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The Worst Guest in the World

Hello, it’s me, the self-described worst guest in the world! And I’ve just had a long time friendship end over it. But this isn’t just the story of that loss or how I’ve come to expect the worst.

As a recent convert, I’ve blogged before about how I’ve been inappropriate countless times at the Shabbos table because of social norms and cultural codes that I couldn’t seem to wrap my pretty little head around. Homosexuality was too controversial for the table but discussion about the state of my ovaries was not. Talking about my fractured family was too intense but exchanging pleasantries about shopping sprees was not. I made myself a nice little chart of do’s and don’ts for the Shabbos table after one particularly memorable meal.

But even with my helpful chart, I realized long ago that, for me, the Shabbos table is never a peaceful place. It’s a rollercoaster ride. I never know when to expect the next twist or turn. I never know when I’m going to be expected to swallow the latest racist remark or terrifying Ashkenazi dish. I’m never sure if I’m using the right fork. After all, it was only yesterday that I mistakenly stole my friend’s soup spoon at a wedding and then had to fight the urge to turn all shades of purple when she pointed this out.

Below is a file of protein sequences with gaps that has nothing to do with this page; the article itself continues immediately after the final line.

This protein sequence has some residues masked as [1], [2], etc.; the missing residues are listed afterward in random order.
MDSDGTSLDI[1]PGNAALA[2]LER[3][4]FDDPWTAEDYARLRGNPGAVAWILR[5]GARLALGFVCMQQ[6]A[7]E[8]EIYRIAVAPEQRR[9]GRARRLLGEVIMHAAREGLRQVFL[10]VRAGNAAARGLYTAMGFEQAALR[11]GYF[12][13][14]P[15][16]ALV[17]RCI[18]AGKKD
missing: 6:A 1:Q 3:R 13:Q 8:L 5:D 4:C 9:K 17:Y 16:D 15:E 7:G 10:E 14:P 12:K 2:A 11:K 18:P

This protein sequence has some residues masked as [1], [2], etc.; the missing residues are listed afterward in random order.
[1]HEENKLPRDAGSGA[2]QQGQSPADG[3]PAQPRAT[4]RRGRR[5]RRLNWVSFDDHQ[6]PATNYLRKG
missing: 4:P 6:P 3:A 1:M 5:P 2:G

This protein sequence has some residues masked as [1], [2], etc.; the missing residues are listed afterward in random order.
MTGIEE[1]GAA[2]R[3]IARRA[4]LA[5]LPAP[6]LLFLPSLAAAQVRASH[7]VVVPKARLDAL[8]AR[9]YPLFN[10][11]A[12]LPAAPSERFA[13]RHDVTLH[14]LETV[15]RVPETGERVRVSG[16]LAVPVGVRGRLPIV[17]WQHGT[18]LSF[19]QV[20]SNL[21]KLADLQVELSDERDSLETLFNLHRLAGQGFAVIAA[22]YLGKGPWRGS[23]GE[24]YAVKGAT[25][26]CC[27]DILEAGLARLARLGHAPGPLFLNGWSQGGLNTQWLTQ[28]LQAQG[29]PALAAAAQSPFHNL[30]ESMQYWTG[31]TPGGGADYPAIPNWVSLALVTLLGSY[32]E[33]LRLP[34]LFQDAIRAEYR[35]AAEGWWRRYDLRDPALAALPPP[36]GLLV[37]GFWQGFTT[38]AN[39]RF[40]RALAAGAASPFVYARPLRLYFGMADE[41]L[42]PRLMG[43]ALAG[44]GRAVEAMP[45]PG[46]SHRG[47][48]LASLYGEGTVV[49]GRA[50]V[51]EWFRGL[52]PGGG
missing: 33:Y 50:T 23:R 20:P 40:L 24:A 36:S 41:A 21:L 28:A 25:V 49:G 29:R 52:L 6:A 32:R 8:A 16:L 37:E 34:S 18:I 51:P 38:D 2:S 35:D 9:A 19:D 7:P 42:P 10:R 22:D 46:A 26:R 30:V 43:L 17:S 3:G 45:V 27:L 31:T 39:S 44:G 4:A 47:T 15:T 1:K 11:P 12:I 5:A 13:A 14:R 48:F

It seems the “conversion process” is never-ending. And the ensuing period of cultural integration has left me with an overwhelming sense of foreboding. In the pit of my stomach is always that feeling that I’m doing things wrong or saying the wrong thing. My friends watch from the sidelines and coo over my mistakes. Some think watching me stumble over the bumps is incredibly amusing in a voyeuristic way. I’m frequently dubbed “funny” even when I’m not trying to be. I’m told I’m brave for frequently saying what no one else says when really, I don’t realize WHY no one else was saying it.